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Maraldo MV, Jørgensen M, Brodin NP, et al.
The impact of involved node, involved field and mantle field radiotherapy on estimated radiation doses and risk of late effects for pediatric patients with Hodgkin lymphoma.
Pediatr Blood Cancer. 2014; 61(4):717-22 [PubMed] Related Publications
BACKGROUND: The use of radiotherapy (RT) is debated for pediatric patients with Hodgkin lymphoma (HL) due to the late effects of treatment. Radiation doses to the thyroid, heart, lungs, and breasts are compared with the extensive mantle field (MF), Involved Field RT(IFRT), Modified IFRT (mIFRT), and Involved Node RT (INRT) and the risk of radiation-induced cardiovascular disease, secondary cancers, and the corresponding Life Years Lost (LYL) is estimated with each technique.
PROCEDURE: INRT, mIFRT, IFRT, and MF plans (20 and 30 Gy) were simulated for 10 supradiaphragmatic, clinical stage I–II classical HL patients <18 years old, total of 4 x 2 plans for each patient. The lifetime excess risks of cardiac morbidity, cardiac mortality, lung, breast, and thyroid cancer with each technique were estimated. The estimated excess risks attributable to RT were based on HL series with long-term follow-up, treating death from other causes as competing risks. The corresponding LYL were derived from the estimated excess risks. Statistical analyses were performed with repeated measures ANOVA.
RESULTS: Both a reduction in field size and in prescribed radiation dose significantly lowered the estimated dose to the heart, lungs, breasts, and thyroid compared to past,extended fields, even for patients with mediastinal disease. This translated into a significantly reduced estimated risk of cardiovascular disease, secondary cancers, and LYL.
CONCLUSIONS: Involved Node Radiotherapy should be considered for pediatric patients with Hodgkin lymphoma since it is estimated to substantially lower the risk of severe long-term complications.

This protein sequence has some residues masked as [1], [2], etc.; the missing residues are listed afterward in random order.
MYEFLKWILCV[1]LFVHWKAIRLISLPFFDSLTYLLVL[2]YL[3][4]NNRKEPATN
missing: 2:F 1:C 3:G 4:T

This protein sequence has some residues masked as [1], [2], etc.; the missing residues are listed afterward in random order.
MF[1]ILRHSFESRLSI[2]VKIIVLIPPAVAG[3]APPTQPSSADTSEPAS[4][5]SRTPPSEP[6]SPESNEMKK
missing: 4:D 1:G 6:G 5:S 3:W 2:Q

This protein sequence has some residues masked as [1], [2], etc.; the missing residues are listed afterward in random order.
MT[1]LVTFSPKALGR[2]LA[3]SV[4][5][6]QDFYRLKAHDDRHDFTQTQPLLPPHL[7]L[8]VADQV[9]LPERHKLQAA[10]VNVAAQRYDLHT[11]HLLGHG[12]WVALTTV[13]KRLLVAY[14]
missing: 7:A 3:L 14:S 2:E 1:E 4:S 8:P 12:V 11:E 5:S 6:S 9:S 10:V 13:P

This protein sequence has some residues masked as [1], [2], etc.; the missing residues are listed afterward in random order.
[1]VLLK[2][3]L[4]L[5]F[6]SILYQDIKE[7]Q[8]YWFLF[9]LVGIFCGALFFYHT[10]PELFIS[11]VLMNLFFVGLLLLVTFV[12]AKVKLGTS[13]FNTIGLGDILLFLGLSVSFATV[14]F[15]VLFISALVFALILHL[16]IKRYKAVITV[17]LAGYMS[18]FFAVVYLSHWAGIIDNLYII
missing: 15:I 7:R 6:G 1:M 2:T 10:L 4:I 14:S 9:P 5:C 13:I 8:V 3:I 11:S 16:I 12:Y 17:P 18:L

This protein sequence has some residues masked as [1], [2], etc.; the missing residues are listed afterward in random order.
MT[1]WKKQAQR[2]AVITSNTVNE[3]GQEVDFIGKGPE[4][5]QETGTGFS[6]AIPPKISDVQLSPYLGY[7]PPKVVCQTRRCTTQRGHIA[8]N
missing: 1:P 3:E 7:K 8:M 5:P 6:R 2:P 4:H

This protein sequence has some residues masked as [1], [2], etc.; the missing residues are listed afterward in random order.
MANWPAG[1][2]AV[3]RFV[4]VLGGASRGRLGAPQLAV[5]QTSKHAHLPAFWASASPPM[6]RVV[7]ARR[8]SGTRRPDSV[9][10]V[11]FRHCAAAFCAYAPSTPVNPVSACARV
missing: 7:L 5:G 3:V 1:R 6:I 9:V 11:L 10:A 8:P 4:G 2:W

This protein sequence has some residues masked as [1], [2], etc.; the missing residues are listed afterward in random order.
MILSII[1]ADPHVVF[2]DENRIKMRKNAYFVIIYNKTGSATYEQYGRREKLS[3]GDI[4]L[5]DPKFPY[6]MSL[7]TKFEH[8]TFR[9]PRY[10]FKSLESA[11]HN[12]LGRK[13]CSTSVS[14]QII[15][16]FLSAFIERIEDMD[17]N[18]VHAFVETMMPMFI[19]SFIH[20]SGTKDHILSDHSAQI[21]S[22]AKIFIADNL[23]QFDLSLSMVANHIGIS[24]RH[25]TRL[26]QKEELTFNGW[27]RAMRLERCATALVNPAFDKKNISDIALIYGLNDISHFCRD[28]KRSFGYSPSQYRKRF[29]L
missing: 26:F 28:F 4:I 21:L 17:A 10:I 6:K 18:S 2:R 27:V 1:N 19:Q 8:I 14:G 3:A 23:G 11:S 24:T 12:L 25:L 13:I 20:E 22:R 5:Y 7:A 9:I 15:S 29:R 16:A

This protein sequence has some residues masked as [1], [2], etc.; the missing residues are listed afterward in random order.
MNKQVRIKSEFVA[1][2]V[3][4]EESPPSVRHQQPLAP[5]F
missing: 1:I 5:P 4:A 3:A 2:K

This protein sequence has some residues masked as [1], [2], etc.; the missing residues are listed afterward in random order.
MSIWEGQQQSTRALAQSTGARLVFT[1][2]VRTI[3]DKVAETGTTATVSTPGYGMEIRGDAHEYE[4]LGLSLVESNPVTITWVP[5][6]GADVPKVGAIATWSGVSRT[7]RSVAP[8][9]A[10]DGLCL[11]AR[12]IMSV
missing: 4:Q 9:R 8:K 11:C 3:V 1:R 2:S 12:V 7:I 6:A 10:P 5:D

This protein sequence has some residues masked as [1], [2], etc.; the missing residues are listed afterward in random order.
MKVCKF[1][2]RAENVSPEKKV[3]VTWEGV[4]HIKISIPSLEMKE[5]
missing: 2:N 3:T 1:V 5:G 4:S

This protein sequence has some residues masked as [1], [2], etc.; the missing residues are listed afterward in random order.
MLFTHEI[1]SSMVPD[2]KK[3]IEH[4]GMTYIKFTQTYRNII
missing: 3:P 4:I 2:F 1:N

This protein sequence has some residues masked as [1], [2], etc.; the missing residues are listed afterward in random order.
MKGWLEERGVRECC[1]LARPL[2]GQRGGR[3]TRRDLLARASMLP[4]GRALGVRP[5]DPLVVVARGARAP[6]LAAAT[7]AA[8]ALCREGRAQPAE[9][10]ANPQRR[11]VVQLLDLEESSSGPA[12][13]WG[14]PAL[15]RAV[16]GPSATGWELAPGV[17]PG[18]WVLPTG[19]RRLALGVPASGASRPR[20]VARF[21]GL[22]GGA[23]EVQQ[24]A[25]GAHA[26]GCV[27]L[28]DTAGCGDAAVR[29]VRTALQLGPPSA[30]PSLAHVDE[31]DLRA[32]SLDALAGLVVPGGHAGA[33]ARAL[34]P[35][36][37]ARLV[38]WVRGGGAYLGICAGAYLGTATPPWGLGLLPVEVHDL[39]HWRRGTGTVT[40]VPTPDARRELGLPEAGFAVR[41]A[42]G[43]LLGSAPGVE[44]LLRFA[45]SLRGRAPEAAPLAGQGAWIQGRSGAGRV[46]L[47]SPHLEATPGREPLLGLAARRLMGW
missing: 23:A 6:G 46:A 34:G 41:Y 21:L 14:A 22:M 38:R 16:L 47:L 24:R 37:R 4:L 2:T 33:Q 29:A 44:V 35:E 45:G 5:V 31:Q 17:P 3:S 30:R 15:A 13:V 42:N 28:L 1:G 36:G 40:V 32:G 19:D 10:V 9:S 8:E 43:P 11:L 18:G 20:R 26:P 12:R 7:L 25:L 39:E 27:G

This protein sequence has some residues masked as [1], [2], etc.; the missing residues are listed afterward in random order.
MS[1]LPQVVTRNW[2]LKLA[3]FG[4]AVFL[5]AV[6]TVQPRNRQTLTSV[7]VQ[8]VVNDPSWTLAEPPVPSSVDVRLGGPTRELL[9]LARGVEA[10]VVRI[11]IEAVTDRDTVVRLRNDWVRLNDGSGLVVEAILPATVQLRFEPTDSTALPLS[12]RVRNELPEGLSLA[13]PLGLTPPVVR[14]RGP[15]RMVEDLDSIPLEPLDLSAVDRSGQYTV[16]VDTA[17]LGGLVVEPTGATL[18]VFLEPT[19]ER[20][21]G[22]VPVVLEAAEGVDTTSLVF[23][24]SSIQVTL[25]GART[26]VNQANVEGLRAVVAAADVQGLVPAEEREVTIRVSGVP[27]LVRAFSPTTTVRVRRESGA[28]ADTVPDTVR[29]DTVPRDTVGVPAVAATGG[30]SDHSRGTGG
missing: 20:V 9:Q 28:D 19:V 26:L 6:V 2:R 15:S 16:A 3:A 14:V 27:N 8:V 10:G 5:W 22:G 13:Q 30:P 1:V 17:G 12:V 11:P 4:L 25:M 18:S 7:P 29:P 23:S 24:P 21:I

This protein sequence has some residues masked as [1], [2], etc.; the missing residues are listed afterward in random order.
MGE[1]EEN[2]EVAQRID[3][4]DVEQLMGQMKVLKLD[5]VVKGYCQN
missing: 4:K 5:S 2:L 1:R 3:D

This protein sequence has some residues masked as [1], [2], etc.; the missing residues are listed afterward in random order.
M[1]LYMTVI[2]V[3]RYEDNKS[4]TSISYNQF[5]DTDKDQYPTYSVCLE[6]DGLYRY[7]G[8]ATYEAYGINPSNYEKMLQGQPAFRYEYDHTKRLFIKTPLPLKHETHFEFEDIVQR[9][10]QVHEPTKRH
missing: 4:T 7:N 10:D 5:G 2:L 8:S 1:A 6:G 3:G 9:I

Koh YW, Park C, Yoon DH, et al.
CSF-1R expression in tumor-associated macrophages is associated with worse prognosis in classical Hodgkin lymphoma.
Am J Clin Pathol. 2014; 141(4):573-83 [PubMed] Related Publications
OBJECTIVES: The aim of this study was to determine the prognostic relevance of colony-stimulating 1 receptor (CSF-1R) expression in both Hodgkin/Reed-Sternberg (HRS) cells and the surrounding cells (non-HRS cells) in patients with classical Hodgkin lymphoma (CHL) .
METHODS: Diagnostic tissues from 112 patients with CHL treated with doxorubicin, bleomycin, vinblastine, and dacarbazine were evaluated retrospectively by immunohistochemical analysis for CSF-1R and CD68 and CD163 for tissue-associated macrophages.
RESULTS: High numbers (≥30%) of non-HRS cells expressing CSF-1R conferred inferior event-free survival and overall survival in univariate and multivariate analysis. High numbers of non-HRS cells expressing CSF-1R were significantly associated with a high number of tumor-associated macrophages as detected by CD163 expression (P < .001). In particular, coexpression of CSF-1R and CD163 was associated with a worse survival outcome than either CSF-1R or CD163 expression alone or no expression.
CONCLUSIONS: Our data demonstrate that a high number of non-HRS cells expressing CSF-1R are correlated with an increased tumor macrophage content and worse survival.

Related: CSF1R

Terezakis SA, Metzger ML, Hodgson DC, et al.
ACR Appropriateness Criteria Pediatric Hodgkin Lymphoma.
Pediatr Blood Cancer. 2014; 61(7):1305-12 [PubMed] Related Publications